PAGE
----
Top Menu

Wrigley Field Plaza Approved — With Many Conditions

Wrigley Field plaza

The Chicago Cubs’ plan for a year-round public plaza at Wrigley Field was curtailed by the Chicago City Council today, as the team will have limited times and dates to offer beer and wine in a severely controlled environment.

The Cubs were looking for permission to turn the new plaza outside the Friendly Confines into a year-round venue. Wrigleyville residents were against the idea, saying that the proposal would end up creating the Midwest’s largest beer garden and intrude even more into the surrounding neighborhood.

Led by Ald. Tom Tunney and endorsed by Mayor Rahm Emanuel, the City Council today approved a scaled-back set of permissions for open-air plaza usage, limiting alcohol sales to beer and wine and restricting admission to those holding tickets to the Cubs game, event or concert. While there is some flexibility for the Cubs in the matter, the final decision is much, much more restrictive than what the Cubs requested. From the Chicago Tribune:

Liquor sales on the plaza would be limited to beer and wine. Those drinks could only be sold during “stadium events” such as games and concerts and at a maximum of 12 special events per year, each requiring its own special permit.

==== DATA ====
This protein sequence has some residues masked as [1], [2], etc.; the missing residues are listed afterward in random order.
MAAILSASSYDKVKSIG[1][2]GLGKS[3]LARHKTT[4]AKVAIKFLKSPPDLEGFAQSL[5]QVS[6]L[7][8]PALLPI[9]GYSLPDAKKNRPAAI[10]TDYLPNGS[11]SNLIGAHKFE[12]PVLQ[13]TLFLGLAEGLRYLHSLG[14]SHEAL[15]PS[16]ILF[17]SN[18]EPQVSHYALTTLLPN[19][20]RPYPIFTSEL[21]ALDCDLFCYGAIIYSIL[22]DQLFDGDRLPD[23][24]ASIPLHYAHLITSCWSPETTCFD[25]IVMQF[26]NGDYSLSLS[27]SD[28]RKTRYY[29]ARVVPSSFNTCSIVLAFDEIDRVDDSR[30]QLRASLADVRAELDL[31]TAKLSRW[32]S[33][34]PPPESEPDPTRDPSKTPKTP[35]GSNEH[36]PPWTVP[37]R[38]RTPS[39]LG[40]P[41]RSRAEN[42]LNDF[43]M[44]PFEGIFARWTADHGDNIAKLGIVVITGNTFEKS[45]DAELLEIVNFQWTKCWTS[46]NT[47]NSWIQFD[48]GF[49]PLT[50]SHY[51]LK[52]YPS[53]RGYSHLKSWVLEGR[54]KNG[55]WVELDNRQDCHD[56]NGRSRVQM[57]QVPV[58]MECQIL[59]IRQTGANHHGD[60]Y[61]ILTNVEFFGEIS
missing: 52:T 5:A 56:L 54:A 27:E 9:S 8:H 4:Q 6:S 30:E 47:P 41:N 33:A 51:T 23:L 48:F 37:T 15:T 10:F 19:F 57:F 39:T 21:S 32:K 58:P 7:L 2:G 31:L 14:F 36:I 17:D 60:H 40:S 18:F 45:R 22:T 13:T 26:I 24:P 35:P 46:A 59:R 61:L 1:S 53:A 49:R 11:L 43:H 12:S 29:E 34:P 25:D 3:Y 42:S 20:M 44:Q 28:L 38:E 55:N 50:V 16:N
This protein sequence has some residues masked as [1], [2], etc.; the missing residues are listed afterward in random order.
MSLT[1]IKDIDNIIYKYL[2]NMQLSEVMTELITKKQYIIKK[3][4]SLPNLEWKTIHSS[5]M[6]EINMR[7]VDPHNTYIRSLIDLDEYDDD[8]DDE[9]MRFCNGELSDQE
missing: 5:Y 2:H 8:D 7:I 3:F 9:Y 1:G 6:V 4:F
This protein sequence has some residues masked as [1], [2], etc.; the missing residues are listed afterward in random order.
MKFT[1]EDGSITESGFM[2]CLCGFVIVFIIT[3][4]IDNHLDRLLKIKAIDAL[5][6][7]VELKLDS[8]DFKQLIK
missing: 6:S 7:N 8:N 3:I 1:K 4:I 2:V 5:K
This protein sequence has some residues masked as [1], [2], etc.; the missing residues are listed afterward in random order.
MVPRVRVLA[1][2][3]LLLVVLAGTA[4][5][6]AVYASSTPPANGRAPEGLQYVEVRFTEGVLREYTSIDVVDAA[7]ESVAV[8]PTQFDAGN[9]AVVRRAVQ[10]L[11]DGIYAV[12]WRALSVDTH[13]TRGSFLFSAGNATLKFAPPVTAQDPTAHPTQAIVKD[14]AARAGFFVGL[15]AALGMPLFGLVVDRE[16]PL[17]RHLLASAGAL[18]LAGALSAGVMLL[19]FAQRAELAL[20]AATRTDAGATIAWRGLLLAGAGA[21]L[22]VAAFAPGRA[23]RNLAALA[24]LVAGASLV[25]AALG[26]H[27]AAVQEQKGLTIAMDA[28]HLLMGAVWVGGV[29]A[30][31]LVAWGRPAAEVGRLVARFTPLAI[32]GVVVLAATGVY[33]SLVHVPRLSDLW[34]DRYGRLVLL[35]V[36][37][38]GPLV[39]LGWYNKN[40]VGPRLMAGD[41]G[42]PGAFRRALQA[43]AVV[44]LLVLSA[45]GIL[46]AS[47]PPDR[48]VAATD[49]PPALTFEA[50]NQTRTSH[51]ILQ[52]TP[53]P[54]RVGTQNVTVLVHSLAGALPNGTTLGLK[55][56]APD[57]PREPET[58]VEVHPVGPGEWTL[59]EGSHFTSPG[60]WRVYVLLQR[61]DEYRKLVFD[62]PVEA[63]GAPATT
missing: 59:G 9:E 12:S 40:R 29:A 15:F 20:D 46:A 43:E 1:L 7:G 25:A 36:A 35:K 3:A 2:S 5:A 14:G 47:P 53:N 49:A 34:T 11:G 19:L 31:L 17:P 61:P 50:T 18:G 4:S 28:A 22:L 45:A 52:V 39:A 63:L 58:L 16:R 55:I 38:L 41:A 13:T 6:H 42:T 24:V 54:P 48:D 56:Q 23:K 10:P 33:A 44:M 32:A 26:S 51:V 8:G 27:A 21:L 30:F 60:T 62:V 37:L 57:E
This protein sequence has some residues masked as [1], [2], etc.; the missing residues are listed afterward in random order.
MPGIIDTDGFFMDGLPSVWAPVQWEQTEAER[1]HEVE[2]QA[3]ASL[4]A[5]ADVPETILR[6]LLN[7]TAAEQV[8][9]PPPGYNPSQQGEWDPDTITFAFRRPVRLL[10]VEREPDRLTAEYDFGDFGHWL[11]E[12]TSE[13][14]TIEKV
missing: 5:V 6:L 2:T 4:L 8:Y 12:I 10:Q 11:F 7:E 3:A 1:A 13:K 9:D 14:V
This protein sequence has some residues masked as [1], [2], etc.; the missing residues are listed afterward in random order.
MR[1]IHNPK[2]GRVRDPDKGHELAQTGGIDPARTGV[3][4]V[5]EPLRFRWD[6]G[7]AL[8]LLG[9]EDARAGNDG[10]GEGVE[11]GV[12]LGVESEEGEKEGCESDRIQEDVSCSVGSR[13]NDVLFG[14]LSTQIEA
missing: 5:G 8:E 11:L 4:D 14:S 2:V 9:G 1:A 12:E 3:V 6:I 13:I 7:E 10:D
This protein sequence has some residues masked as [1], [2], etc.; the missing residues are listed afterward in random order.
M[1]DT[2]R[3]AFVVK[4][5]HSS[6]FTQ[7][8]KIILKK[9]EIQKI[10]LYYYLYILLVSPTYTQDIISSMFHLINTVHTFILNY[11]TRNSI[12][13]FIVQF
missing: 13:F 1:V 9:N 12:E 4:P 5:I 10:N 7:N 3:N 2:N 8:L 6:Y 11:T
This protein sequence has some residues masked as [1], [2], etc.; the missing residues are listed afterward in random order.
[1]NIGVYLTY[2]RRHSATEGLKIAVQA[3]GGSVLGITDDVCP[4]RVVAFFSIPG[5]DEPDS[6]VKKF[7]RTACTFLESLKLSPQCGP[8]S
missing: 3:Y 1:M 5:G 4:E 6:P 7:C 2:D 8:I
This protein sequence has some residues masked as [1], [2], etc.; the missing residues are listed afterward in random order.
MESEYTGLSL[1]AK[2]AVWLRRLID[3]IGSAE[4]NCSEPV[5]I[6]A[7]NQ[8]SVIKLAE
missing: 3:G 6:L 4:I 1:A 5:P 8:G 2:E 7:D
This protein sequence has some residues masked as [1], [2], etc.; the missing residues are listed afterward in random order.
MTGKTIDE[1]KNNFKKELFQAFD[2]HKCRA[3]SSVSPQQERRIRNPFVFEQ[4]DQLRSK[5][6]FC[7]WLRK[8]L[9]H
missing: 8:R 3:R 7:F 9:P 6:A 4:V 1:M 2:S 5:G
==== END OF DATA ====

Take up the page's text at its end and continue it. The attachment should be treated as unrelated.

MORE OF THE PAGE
The new rules would remain in place for three years to give the congested neighborhood time to adjust to a plaza with up to 6,000 patrons and a hotel and office building with more than 100,000 square feet of new food and beverage space.

The Cubs remain unhappy with the restrictions. After the vote, the team said its position had not changed from statements issued earlier. The team is not happy that people without tickets would be barred from the plaza on game days, and especially unhappy with a restriction on concerts that was tucked into the deal. Those big-money events now cannot be held at Wrigley during the CPS school year; the team says that violates a 2013 agreement on concerts at the ballpark.

With the decision of the council, the team now has three years to prove that the plaza won’t have a negative impact on the neighborhood.

, , ,